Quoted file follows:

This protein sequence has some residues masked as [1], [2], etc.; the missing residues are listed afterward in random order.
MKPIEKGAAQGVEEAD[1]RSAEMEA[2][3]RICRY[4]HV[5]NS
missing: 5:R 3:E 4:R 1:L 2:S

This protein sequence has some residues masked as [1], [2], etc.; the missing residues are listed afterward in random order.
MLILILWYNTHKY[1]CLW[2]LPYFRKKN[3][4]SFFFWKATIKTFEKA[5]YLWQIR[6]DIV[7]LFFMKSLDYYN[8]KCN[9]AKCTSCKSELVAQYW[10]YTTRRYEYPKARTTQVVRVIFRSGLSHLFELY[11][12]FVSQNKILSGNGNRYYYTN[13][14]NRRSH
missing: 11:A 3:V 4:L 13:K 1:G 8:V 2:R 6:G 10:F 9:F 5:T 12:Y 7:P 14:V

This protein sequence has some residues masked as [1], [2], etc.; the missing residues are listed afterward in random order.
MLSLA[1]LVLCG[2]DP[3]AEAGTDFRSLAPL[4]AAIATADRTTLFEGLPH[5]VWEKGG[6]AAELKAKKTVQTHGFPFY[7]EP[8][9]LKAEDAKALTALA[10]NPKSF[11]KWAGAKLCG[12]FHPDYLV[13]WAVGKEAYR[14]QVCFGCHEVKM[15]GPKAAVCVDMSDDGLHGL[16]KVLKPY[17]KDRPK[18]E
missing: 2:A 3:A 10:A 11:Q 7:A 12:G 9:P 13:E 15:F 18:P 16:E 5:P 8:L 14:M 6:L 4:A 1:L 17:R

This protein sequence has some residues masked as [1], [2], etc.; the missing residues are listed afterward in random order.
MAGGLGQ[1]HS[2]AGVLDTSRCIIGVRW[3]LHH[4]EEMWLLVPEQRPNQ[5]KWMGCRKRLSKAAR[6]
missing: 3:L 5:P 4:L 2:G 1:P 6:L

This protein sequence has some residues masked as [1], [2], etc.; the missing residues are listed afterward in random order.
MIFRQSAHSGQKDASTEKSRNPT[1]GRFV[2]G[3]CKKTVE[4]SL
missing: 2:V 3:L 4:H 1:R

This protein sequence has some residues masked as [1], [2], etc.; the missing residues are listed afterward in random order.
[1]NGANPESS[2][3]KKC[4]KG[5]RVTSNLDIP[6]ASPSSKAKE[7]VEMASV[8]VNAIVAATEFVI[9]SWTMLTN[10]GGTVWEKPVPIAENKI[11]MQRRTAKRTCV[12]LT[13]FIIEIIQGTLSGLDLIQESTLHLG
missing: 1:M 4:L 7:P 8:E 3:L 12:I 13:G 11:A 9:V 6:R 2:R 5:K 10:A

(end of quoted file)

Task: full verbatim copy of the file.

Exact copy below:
This protein sequence has some residues masked as [1], [2], etc.; the missing residues are listed afterward in random order.
MKPIEKGAAQGVEEAD[1]RSAEMEA[2][3]RICRY[4]HV[5]NS
missing: 5:R 3:E 4:R 1:L 2:S

This protein sequence has some residues masked as [1], [2], etc.; the missing residues are listed afterward in random order.
MLILILWYNTHKY[1]CLW[2]LPYFRKKN[3][4]SFFFWKATIKTFEKA[5]YLWQIR[6]DIV[7]LFFMKSLDYYN[8]KCN[9]AKCTSCKSELVAQYW[10]YTTRRYEYPKARTTQVVRVIFRSGLSHLFELY[11][12]FVSQNKILSGNGNRYYYTN[13][14]NRRSH
missing: 11:A 3:V 4:L 13:K 1:G 8:V 2:R 6:G 10:F 9:F 5:T 12:Y 7:P 14:V

This protein sequence has some residues masked as [1], [2], etc.; the missing residues are listed afterward in random order.
MLSLA[1]LVLCG[2]DP[3]AEAGTDFRSLAPL[4]AAIATADRTTLFEGLPH[5]VWEKGG[6]AAELKAKKTVQTHGFPFY[7]EP[8][9]LKAEDAKALTALA[10]NPKSF[11]KWAGAKLCG[12]FHPDYLV[13]WAVGKEAYR[14]QVCFGCHEVKM[15]GPKAAVCVDMSDDGLHGL[16]KVLKPY[17]KDRPK[18]E
missing: 2:A 3:A 10:A 11:Q 7:A 12:G 9:P 13:E 15:F 18:P 16:E 5:P 8:L 14:M 6:L 4:A 1:L 17:R

This protein sequence has some residues masked as [1], [2], etc.; the missing residues are listed afterward in random order.
MAGGLGQ[1]HS[2]AGVLDTSRCIIGVRW[3]LHH[4]EEMWLLVPEQRPNQ[5]KWMGCRKRLSKAAR[6]
missing: 3:L 5:P 4:L 2:G 1:P 6:L

This protein sequence has some residues masked as [1], [2], etc.; the missing residues are listed afterward in random order.
MIFRQSAHSGQKDASTEKSRNPT[1]GRFV[2]G[3]CKKTVE[4]SL
missing: 2:V 3:L 4:H 1:R

This protein sequence has some residues masked as [1], [2], etc.; the missing residues are listed afterward in random order.
[1]NGANPESS[2][3]KKC[4]KG[5]RVTSNLDIP[6]ASPSSKAKE[7]VEMASV[8]VNAIVAATEFVI[9]SWTMLTN[10]GGTVWEKPVPIAENKI[11]MQRRTAKRTCV[12]LT[13]FIIEIIQGTLSGLDLIQESTLHLG
missing: 1:M 4:L 7:P 8:E 3:L 12:I 13:G 11:A 9:V 6:R 2:R 5:K 10:A